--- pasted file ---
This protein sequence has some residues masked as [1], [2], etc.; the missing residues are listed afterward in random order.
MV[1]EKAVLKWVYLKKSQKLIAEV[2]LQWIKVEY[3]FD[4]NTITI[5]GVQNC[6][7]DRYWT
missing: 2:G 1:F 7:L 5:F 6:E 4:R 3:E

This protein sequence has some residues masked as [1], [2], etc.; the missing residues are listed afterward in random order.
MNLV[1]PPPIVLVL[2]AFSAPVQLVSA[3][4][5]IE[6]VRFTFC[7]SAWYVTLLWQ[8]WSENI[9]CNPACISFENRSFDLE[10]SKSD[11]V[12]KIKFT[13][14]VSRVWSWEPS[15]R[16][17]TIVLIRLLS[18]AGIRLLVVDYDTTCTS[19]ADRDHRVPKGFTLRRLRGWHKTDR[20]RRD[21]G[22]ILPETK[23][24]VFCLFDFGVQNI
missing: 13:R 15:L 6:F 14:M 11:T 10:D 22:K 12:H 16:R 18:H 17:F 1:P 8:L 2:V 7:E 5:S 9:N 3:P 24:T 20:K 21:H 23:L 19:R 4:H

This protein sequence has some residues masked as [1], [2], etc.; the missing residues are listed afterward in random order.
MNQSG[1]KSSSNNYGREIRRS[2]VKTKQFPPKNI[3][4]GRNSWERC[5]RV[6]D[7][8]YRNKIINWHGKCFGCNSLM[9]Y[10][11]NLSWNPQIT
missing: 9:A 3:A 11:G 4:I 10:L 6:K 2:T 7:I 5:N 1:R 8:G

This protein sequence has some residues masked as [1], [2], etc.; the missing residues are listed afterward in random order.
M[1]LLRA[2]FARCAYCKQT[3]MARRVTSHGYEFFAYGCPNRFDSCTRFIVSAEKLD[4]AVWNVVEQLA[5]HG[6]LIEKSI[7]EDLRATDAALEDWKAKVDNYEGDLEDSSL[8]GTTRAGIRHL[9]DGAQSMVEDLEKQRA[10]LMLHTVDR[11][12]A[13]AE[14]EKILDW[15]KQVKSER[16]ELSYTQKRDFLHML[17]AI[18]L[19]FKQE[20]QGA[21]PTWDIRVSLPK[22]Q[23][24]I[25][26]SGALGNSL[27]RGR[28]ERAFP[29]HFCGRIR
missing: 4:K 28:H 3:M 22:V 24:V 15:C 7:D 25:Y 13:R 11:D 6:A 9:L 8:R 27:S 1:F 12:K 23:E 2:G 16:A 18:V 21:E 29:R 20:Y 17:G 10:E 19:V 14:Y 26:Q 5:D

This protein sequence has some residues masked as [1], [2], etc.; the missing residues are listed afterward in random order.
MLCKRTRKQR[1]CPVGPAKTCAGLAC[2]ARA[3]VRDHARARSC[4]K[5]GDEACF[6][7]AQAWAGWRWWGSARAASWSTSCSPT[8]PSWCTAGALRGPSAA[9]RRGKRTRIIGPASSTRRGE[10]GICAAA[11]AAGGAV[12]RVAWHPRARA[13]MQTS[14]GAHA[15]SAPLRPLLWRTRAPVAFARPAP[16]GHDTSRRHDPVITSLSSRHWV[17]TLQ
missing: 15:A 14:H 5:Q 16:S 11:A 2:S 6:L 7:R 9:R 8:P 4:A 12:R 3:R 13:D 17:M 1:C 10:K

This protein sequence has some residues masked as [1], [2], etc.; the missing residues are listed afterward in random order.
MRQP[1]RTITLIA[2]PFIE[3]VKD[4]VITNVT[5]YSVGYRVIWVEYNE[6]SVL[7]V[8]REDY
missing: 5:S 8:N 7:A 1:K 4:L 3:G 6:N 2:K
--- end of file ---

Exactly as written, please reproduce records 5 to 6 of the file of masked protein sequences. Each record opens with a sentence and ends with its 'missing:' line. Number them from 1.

This protein sequence has some residues masked as [1], [2], etc.; the missing residues are listed afterward in random order.
MLCKRTRKQR[1]CPVGPAKTCAGLAC[2]ARA[3]VRDHARARSC[4]K[5]GDEACF[6][7]AQAWAGWRWWGSARAASWSTSCSPT[8]PSWCTAGALRGPSAA[9]RRGKRTRIIGPASSTRRGE[10]GICAAA[11]AAGGAV[12]RVAWHPRARA[13]MQTS[14]GAHA[15]SAPLRPLLWRTRAPVAFARPAP[16]GHDTSRRHDPVITSLSSRHWV[17]TLQ
missing: 15:A 14:H 5:Q 16:S 11:A 2:S 6:L 7:R 9:R 8:P 4:A 12:R 3:R 13:D 17:M 1:C 10:K

This protein sequence has some residues masked as [1], [2], etc.; the missing residues are listed afterward in random order.
MRQP[1]RTITLIA[2]PFIE[3]VKD[4]VITNVT[5]YSVGYRVIWVEYNE[6]SVL[7]V[8]REDY
missing: 5:S 8:N 7:A 1:K 4:L 3:G 6:N 2:K